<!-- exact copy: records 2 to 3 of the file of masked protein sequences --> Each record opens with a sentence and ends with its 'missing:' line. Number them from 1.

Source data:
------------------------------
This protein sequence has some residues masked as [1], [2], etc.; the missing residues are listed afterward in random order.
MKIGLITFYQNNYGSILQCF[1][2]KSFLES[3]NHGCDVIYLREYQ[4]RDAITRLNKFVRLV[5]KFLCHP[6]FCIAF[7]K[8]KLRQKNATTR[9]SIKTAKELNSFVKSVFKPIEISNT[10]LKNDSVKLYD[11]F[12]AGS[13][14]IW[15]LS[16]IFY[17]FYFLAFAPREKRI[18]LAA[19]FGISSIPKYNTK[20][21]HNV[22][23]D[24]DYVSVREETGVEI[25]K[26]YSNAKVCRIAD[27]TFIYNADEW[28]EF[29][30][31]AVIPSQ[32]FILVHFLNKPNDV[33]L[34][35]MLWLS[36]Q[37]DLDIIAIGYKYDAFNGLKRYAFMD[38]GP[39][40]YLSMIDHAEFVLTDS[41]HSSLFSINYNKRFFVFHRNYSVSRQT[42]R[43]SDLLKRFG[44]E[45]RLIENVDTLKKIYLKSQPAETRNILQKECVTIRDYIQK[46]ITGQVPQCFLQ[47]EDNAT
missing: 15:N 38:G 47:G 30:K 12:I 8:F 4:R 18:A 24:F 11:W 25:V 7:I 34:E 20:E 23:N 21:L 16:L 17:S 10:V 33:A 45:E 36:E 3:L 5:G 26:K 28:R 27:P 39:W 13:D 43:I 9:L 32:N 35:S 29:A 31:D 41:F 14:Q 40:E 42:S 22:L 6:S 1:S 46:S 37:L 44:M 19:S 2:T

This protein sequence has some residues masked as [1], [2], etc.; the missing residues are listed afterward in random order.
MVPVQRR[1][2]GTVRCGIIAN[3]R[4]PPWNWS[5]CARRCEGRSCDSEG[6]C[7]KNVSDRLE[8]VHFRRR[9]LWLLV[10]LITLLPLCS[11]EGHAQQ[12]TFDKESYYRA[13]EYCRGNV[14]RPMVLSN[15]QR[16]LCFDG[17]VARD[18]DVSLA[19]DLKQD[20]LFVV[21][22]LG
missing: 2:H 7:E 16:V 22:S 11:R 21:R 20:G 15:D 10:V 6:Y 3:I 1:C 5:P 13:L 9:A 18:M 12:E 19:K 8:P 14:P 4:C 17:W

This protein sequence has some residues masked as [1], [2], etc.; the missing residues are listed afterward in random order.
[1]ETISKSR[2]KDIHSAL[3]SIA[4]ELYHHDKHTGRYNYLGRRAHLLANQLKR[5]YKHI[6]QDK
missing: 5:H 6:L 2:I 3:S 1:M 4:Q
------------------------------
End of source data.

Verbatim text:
This protein sequence has some residues masked as [1], [2], etc.; the missing residues are listed afterward in random order.
MVPVQRR[1][2]GTVRCGIIAN[3]R[4]PPWNWS[5]CARRCEGRSCDSEG[6]C[7]KNVSDRLE[8]VHFRRR[9]LWLLV[10]LITLLPLCS[11]EGHAQQ[12]TFDKESYYRA[13]EYCRGNV[14]RPMVLSN[15]QR[16]LCFDG[17]VARD[18]DVSLA[19]DLKQD[20]LFVV[21][22]LG
missing: 2:H 7:E 16:V 22:S 11:R 21:R 20:G 15:D 10:V 6:Y 3:I 1:C 5:P 13:L 9:A 18:M 12:E 19:K 8:P 14:P 4:C 17:W

This protein sequence has some residues masked as [1], [2], etc.; the missing residues are listed afterward in random order.
[1]ETISKSR[2]KDIHSAL[3]SIA[4]ELYHHDKHTGRYNYLGRRAHLLANQLKR[5]YKHI[6]QDK
missing: 5:H 6:L 2:I 3:S 1:M 4:Q